– "If rates head up from here, there’s going to be hell to pay," cautions Richard Russell. "There is now about $22 trillion in domestic debt. On top of that there is an estimated seven times that in outstanding derivatives. Roughly 85 percent of all derivatives are interest-rate oriented. So the truth…nobody, I repeat, NOBODY including the Fed, has the answer to what could or will happen if rates suddenly start to spike."

– You could be forgiven, dear reader, for thinking, like we do, that clever insiders knew all along that interest rates would ultimately rise. Prompted by a rare spell of fair financial weather and a favorable tailwind, execs took the opportunity to offload their stocks. They knew loose money and tax cuts would support the market. They knew the lumps would buy.

– This does not just apply to the company shares sold by greedy directors. Greedy real estate brokers are selling houses as if they were going out of fashion. Corporations are issuing, and have been issuing bonds, in enormous quantities, to take advantage of the temporary low rates. They are the smart money.

– Short positions in houses or stocks or bonds are smart-money positions. What side of the trade are the people who manage your stocks, your health care plan, your insurance, your mortgage and your real estate on? What side of the trade are you on?

– Warren Buffett puts it succinctly: "It’s almost a mathematical impossibility to imagine that, out of the thousands of things for sale on a given day, the most attractively priced is the one being sold by a knowledgeable seller (company insiders) to a less-knowledgeable buyer (investors)."

– "Sell in May and go away" may very well turn out to be sound advice in 2004. As your intrepid New York-based editor Eric Fry pointed out yesterday, this week’s rally was looking rather sickly, like there’s just no diesel left. "A lesser market would have been flat on it’s back already," he said. Stocks know that interest rates matter – they matter more than good news…or even evil bad news.


Bill Bonner, back in Paris…

*** We’ll believe the recovery story, we recall writing a couple years ago, when we see real people, really earning more money.

"No single economic indicator matters more to the Fed right now than wages," writes colleague Dan Denning. Today, the latest number comes out.

"…I’ve posted a couple of charts from the folks at Briefing.com," Dan continues. "One shows that since 1998, the average work week has been getting shorter.

"The other one is even more important. It shows that in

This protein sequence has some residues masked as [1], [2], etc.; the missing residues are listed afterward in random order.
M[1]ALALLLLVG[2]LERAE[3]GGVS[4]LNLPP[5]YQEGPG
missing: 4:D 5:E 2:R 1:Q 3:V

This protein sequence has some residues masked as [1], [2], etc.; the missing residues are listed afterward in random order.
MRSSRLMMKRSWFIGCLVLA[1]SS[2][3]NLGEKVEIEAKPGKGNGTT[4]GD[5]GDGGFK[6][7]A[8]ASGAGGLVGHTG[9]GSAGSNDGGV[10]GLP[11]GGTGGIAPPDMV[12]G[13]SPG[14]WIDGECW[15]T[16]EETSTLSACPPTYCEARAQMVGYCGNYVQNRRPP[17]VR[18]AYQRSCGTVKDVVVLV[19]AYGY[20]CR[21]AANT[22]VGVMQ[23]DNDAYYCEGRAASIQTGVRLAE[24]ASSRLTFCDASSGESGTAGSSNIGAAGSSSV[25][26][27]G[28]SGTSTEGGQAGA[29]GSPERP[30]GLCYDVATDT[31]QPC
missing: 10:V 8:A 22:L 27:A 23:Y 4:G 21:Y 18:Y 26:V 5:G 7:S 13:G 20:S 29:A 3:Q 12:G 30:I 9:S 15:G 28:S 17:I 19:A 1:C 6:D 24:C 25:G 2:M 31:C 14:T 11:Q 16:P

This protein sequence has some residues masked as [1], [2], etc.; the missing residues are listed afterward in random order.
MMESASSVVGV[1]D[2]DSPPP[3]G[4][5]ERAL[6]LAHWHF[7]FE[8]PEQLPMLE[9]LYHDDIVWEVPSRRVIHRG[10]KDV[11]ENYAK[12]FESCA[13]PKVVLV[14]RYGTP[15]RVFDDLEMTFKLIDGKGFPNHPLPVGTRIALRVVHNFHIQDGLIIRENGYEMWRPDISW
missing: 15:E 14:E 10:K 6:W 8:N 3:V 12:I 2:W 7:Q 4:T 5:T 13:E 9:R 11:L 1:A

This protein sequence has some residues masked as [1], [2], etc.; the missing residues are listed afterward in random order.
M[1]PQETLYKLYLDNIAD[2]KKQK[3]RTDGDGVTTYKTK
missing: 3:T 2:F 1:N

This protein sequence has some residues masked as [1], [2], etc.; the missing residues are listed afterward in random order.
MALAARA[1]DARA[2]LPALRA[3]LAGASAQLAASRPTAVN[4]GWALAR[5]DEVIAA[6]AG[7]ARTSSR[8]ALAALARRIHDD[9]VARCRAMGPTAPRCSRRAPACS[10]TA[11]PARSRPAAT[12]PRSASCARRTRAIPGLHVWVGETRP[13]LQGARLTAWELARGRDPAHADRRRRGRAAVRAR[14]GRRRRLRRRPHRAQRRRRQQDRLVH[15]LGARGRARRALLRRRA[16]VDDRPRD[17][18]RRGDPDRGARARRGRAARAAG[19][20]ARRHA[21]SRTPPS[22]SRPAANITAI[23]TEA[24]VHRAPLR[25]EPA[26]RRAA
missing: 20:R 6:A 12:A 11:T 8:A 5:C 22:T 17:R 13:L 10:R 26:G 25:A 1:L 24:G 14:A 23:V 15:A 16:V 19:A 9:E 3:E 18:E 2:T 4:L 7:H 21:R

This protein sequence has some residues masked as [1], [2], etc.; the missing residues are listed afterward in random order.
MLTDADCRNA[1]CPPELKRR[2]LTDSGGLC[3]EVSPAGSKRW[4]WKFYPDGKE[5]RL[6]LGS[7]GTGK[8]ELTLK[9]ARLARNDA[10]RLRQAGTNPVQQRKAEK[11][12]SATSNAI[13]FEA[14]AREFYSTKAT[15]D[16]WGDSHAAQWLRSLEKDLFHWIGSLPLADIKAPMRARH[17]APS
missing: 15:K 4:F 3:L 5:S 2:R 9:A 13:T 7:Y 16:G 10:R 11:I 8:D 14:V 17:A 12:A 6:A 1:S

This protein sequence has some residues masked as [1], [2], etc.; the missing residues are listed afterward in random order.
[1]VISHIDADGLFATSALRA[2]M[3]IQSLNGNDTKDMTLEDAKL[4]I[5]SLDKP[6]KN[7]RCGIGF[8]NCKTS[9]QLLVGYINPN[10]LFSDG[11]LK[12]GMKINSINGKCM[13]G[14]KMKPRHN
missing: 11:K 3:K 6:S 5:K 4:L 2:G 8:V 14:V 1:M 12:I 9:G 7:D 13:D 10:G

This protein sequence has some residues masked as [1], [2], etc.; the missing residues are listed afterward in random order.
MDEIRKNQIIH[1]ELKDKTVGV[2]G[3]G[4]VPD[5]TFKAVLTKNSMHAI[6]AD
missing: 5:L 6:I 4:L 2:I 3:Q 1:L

1998, average hourly earnings were growing at 4%, or faster than inflation. Since then, wage growth has slowed down dramatically. You might say it’s even been disinflating.
You could certainly say that at 1.6%, it’s not even keeping up with inflation. And that, my friends, is what keeps the
Fed up at night."

*** The Bank of England raised rates a quarter of a point – to 4.25%.

*** What two companies most fully reflect America’s great splurge of the last 4 years? Fannie Mae funded it. Wal-Mart helped people spend it. Refinancing is still booming, as people take this last opportunity to ruin themselves at low rates. Wal-Mart says sales rose at a 4.4% rate in April. But look at the stock prices. Both companies seem to have topped out…and are headed down.

*** The gold standard may be coming back into fashion – at least for bounty hunters. As Addison notes above, Osama bin Laden is offering 22 pounds of gold to the man who takes out America’s headman in Baghdad. The U.S. government clings to the dollar standard, however. Its standing offer is to pay $25 million to anyone who brings in the head of bin Laden. But that is inflation for you. Judas only got 30 shekels.

*** The shame! The stain! Our poor friends from Cumberland, Maryland. They must be looking for excuses and explanations. Their sons and daughters, enrolled in the National Guard reserve, acted very badly.

*** We recall the words of our friend, an old French colonel.

"We could win every battle in Algeria. But it was destroying the integrity of the army." More below…

*** Unpaid correspondent, Byron King, writes from Pittsburgh:

"Last week, I attended the funeral of a relative. He was one of those 1,000 or so American veterans of WWII who depart the scene each and every day. Earlier in his life, he served as a U.S. Marine. Fate made him an enlisted alumnus of vicious fighting in the Pacific Theater in 1944 and 1945, and an officer alumnus of the no less vicious police action in Korea, 1950 to 1952. He did not talk much about his wartime experiences, except to say that he ‘saw a lot of ugly things.’ He was a splendid person in general. He was handsome, and healthy, a fine dancer with a voice for song. Post-wars, he made a career as a businessman in a variety of pursuits, and he earned a respectable living. He was a good husband and father. He practiced his religion, and believed in things that mattered. He died well loved by family and friends, and his life was celebrated in Catholic tradition.

"At the funeral, his coffin was preceded into the church by a cortege of bell ringers. Buried in the midst of the brilliant sound of notes peeling out from the ringers, I detected a familiar strain, played slowly and with the most profound sense of grace…’From the Halls of Montezuma, to the shores of Tripoli…’

"The final liturgy commenced, a mixture of ancient and modern rites, mixed with private words and silent prayers. Late in the service, the priest leaned over, kissed the casket, straightened up, and blessed this man and his life: ‘Well done, good and faithful servant. Enter now into the Kingdom of Heaven.’

"Where this relative of mine found his faith, I cannot say. But he believed in his religion to the end. And his religion kept faith with him, to see him off into the great mystery beyond the edge of human understanding."